In Octavia E. Butler's 1993 novel Parable of the Sower, she describes Mars as “a rock—cold, empty, almost airless, dead. Yet it’s heaven in a way.” Butler inspired generations of readers with her iconic science-fiction novels that put strong black female protagonists in the spotlight while weaving social observations into futuristic narratives.
“Butler’s protagonists embody determination and inventiveness, making her a perfect fit for the Perseverance rover mission and its theme of overcoming challenges. Butler inspired and influenced the planetary science community and many beyond, including those typically under-represented in STEM fields,” says Kathryn Stack Morgan, a Perseverance deputy project scientist, in a NASA press release.
The late author began her writing career at the age of 12 after she saw a movie called Devil Girl from Mars and explained in a 1998 speech at MIT that the movie’s awful storyline is what brought her the realization that she could write a better story, reports Carly Cassella for Science Alert. Since her revelation at a young age, Butler has won numerous awards and recognition for her writing, including being the first Black woman to win the Hugo and Nebula awards and the first science fiction writer to be awarded the MacArthur Fellowship, reports Elizabeth Howell for Space.com. Currently as of 2021, no other science fiction writer has received the MacArthur Fellowship, Science Alert reports.
The spot where @NASAPersevere began its journey on Mars now bears the name “Octavia E. Butler Landing." Groundbreaking author @OctaviaEButler is a perfect fit for this mission, as her main characters embody overcoming challenges.— NASA JPL (@NASAJPL) March 5, 2021
Photo credit: Ching-Ming Cheung pic.twitter.com/itgooPxpCN
Through her literary works Kindred, Bloodchild, and Parable of the Sower, Butler explored themes of global warming, gender equality, political disparity and racism. As a result, she is known as the “mother” of Afrofuturism, a movement that examines the history and experiences of the African diaspora through science fiction and fantasy, reports Nivea Serrao for SYFY Wire. These themes allowed Butler to become a pioneering force in a field that was predominantly white and male. Her work shifted the science fiction genre away from focusing solely on space and technology to include more details about biology, disease and reproduction, reports Science Alert.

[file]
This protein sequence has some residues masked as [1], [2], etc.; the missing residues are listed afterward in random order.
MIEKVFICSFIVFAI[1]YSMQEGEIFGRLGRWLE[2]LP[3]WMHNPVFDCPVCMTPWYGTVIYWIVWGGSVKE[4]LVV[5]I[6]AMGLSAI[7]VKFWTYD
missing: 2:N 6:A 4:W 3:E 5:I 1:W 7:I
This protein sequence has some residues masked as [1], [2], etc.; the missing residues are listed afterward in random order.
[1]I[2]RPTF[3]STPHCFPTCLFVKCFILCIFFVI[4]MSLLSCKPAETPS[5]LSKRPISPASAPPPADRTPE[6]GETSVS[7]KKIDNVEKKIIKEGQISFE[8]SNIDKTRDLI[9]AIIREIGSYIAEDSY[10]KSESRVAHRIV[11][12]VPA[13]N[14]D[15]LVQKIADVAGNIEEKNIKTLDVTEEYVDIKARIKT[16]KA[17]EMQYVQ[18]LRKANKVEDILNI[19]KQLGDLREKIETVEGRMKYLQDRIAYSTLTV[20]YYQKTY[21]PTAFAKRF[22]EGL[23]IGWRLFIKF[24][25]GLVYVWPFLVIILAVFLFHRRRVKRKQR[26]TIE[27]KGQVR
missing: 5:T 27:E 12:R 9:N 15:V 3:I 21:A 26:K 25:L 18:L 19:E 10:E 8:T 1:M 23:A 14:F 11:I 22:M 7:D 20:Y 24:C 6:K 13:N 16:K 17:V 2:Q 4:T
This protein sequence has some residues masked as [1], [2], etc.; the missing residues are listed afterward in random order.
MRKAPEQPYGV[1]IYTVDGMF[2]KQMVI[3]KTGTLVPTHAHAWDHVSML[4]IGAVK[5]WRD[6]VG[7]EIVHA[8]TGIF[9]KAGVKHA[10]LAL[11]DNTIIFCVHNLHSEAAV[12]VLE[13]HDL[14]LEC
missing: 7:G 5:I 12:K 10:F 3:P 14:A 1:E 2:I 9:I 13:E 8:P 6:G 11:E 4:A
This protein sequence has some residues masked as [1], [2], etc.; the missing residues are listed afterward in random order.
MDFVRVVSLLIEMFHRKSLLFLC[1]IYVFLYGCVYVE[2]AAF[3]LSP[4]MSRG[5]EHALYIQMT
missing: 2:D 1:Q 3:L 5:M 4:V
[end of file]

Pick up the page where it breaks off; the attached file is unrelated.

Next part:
Naming Perseverance’s landing sit in the Jezero Crater pays homage to Butler’s science fiction works because it is an area that might hold past signs of life on the red planet, Science Alert reports. Other astronomical features that Butler has been named after include a mountain on Pluto’s moon Charon and an asteroid, SYFY Wire reports.
Fifteen years after her death, Butler continues to be a force in the literary world. In 2010, she was inducted to the Science Fiction Hall of Fame and in 2020, Parable of the Sower made it on the New York Times Best Seller list, reported SYFY Wire's Serrao in 2020.
"The fact that her works are as relevant today—if not more so—than when they were originally written and published is a testament to her vision, genius and timelessness," Stack commented in a statement.